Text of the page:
In Boykin, the United States Supreme Court set out the standard for reviewing guilty pleas. The Court indicated that the record must show, or there must be evidence to show, that the waiver involved in a plea of guilty was made voluntarily and with awareness of the rights relinquished. The Court said that "[i]gnorance, incomprehension, coercion, terror, inducements, subtle or blatant threats might be a perfect cover-up of unconstitutionality." Boykin, at 242-43. The Court summarized the constitutional rights waived by pleading guilty and concluded the utmost solicitude of which courts are capable is demanded, to make sure that the accused has a full understanding of what the plea connotes and of its consequence.
Boykin represents the Court's concern that the record of a guilty plea be adequate to insulate the judgment from attack. The majority converts this concern for demonstrating the voluntariness of a plea into a specific procedural requirement that the defendant be informed of each and every constitutional right. This is not the law.
A majority of criminal convictions are obtained after a plea of guilty. If these convictions are to be insulated from attack, the trial court is best advised to conduct an on the record examination of the defendant which should include, inter alia, an attempt to satisfy itself that the defendant understands the nature of the charges, his right to a jury trial, the acts sufficient to constitute the offenses for which he is charged and the permissible range of sentences.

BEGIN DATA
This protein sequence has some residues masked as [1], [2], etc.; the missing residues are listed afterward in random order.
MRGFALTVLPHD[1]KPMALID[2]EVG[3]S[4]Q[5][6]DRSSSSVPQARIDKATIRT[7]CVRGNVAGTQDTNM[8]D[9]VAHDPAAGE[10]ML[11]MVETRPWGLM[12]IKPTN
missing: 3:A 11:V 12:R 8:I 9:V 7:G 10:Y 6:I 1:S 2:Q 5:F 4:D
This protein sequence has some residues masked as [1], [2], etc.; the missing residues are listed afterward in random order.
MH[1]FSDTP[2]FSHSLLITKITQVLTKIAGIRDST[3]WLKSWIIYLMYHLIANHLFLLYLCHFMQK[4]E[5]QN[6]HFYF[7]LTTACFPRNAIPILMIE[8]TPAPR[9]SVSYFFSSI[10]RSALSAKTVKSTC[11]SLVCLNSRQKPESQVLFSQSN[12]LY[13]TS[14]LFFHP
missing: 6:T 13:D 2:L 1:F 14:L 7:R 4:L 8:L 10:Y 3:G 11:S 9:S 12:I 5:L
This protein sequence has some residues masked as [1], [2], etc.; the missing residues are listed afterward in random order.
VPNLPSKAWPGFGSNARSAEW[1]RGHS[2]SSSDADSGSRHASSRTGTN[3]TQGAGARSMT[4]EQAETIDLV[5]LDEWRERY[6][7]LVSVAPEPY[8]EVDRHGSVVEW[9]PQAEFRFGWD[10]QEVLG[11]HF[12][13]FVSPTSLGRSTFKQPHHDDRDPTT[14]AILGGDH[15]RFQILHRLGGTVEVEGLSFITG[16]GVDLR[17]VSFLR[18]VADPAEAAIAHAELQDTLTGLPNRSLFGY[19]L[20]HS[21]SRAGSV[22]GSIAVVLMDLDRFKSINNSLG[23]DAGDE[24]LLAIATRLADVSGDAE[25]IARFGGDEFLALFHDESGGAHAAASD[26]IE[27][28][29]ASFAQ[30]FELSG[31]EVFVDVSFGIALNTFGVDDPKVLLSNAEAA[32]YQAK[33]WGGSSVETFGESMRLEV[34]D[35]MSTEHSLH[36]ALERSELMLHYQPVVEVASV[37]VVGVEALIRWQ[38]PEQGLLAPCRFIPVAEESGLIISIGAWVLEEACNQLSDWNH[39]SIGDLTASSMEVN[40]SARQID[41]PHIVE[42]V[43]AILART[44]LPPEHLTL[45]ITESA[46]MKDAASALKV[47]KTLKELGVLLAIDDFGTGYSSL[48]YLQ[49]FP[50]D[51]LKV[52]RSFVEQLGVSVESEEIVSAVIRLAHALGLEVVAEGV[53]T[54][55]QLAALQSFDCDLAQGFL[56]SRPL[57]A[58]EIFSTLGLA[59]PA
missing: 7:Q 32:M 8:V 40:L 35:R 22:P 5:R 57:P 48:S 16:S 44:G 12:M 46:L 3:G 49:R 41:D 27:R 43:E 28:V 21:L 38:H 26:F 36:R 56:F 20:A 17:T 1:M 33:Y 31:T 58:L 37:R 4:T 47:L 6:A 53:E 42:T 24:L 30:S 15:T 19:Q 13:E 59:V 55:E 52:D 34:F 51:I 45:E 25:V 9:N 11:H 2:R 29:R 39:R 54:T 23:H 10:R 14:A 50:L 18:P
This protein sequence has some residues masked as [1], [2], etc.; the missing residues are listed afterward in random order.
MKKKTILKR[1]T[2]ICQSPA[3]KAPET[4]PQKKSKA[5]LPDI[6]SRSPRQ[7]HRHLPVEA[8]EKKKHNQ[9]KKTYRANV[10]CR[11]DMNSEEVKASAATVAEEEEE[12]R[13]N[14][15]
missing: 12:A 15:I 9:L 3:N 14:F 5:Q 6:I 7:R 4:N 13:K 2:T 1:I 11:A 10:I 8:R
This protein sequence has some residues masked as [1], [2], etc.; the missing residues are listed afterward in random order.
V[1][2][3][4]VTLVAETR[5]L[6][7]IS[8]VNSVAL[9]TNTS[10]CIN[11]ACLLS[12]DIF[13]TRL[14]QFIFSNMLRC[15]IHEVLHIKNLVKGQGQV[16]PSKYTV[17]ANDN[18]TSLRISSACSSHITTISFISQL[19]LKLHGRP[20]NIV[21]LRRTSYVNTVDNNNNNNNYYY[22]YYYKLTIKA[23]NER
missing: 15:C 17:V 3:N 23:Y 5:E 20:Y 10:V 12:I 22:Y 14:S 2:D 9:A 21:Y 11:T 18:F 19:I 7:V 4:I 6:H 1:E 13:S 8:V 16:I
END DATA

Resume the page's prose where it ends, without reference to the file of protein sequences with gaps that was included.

In construing Boykin and McCarthy v. United States, 394 U.S. 459, 22 L.Ed.2d 418, 89 S.Ct. 1166 (1969), the federal circuit courts have concluded that it was not the intent of the United States Supreme Court to invalidate guilty pleas simply because a trial judge failed to alert a defendant to all of the constitutional rights he was waiving, so long as the record otherwise showed that the plea was knowingly and voluntarily entered. United States v. Sherman, 474 F.2d 303 (9th Cir. 1973); United States v. Webb, 433 F.2d 400 (1st Cir. 1970), cert. denied, 401 U.S. 958 (1971); Wade v. Coiner, 468 F.2d 1059 (4th Cir. 1972) (a catechism of constitutional rights is not required); McChesney v. Henderson, 482 F.2d 1101 (5th Cir. 1973), cert. denied, 414 U.S. 1146 (1974); Hansen v. Mathews, 424 F.2d 1205 (7th Cir.), cert. denied, 397 U.S. 1057 (1970); United States v. Vallejo, 476 F.2d 667 (3d Cir. 1973); United States v. Cantor, 469 F.2d 435 (3d Cir. 1972); United States v. Frontero, 452 F.2d 406 (5th Cir. 1971); Summers v. United States, 538 F.2d 1208 (5th Cir. 1976); Fontaine v. United States, 526 F.2d 514 (6th Cir. 1975), cert. denied, 424 U.S. 973 (1976); Wilkins v. Erickson, 505 F.2d 761 (9th Cir. 1974). Contra, French v. Henderson, 317 F. Supp. 25 (W.D. La. 1970).